I Love it when a Plan (Mostly) Comes Together
I don’t think this assertion is that odd, but in general I, big o’ll “fight” issues have never been my style. Sure if the art is good that helps things but big long fights always seem to just get boring after a while. Suicide Squad #2 “Trial by Fire” is a big o’ll fight for 17 pages, the Suicide Squad is taking on the terrorist group Jihad. It is however, not just a big giant fight, it is the multifaceted execution of a mission. The concurrent nature of all the tiers gives “Trial by Fire” a sense of urgency and connection that a singular fight would lack and allows for no wasted pages as Ostrander jumps from one squad mate to the other as they achieve or fail their part of the master plan.
Luke McDowell’s art gets to shine in the action some very cinematic paneling. However, when looking at the art for the Rick Flagg Jr. Rustam fight on page 15 it would be considered rather un-cinematic in the traditional sense due to its violation of the 180-Degree Rule. McDowell dose not reestablish the relative positions of Flagg and Rustam, instead he jumps across this imagined 180 degree dividing line every panel after the first two. It creates symmetrical patter of Down Page Left followed by Up Page Right to me it, turning Flagg and Rustam sides of a yin-yang symbol as the leaders of two government sponsored hit squads. The opposing angles draws the reader to the center of the page while also forcing them to changer perspective and go with the flow of action, even as it reminds them they are in fact reading a comic book.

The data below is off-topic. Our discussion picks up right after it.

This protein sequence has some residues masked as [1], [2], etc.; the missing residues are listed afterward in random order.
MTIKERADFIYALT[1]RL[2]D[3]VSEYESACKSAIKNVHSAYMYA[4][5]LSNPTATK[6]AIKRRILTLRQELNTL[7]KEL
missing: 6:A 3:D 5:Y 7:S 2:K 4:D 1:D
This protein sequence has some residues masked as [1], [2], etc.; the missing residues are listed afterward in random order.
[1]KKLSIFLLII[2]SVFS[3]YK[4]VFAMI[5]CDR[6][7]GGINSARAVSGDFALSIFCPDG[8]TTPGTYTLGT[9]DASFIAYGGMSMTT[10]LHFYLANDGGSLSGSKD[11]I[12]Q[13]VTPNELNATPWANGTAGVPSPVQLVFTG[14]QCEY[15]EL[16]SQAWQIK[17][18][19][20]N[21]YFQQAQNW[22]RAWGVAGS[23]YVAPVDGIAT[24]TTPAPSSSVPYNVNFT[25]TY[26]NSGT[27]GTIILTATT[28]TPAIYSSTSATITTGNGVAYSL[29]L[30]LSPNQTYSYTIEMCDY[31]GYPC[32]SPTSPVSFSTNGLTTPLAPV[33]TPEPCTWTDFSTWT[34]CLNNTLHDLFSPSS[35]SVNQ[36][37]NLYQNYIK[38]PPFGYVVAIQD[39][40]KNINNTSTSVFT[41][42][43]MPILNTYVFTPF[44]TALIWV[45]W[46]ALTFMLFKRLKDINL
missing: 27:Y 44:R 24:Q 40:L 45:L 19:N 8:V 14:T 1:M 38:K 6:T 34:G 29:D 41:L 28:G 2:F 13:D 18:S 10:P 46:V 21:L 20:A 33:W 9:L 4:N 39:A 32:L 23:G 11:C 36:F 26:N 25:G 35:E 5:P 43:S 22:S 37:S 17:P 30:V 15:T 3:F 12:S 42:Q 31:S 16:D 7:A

McDowell and colorist Carl Gafford once again hit upon the yin-yang symbolisim in the Bronze Tiger-Ravan fight on page 18. McDowell leaves the frames without background allowing for Gafford to alternate between a purple-ish red and blue for the first four frames, with the onomatopoeia getting the opposing color of the frame. Visually it creates a nice contrasting flow with the idea that Tiger and Ravan are each hitting back. At first I took the onomatopoeia coloring as repressing a certain characters strike but it dose not. The pattern is broken once Ravan’s back is crippled and the Tiger is victorious.
Ostrander writes some fantastic capital ‘D’ dialog for the two. Upon meeting, Ravan opens with “Greetings and praise o stranger. To have come this far before I sensed you marks you as a master. It is an honor to fight you. May I know your name.”
“Name me the Bronze Tiger. I honor your skill. I will remember your passning, shall we begin?”
With the exposition out of the way, Ostrander begins to sow the overall tone o Squad, a mixture of B-movie melodrama and gallows humor. Once again Captain Boomerang gets a couple of nice comedic moments, his dispatching of Jaculi being the highlight. He throws the third tier speedster off the Jotunheim wondering if he’ll do as Flashie dose and spin his arms real quick to safety. Jaculi does not with a well placed “splat” onomatopoeia meets his end, a fine use of comics as a medium for humor.
The Squad’s first issue compressed 10 pages into just over 90 seconds of “real time”. No such compression exists in issue two however the variety of planes to jump to and fro creates singular action that drives this big o’ll fight issue to a explosive conclusion.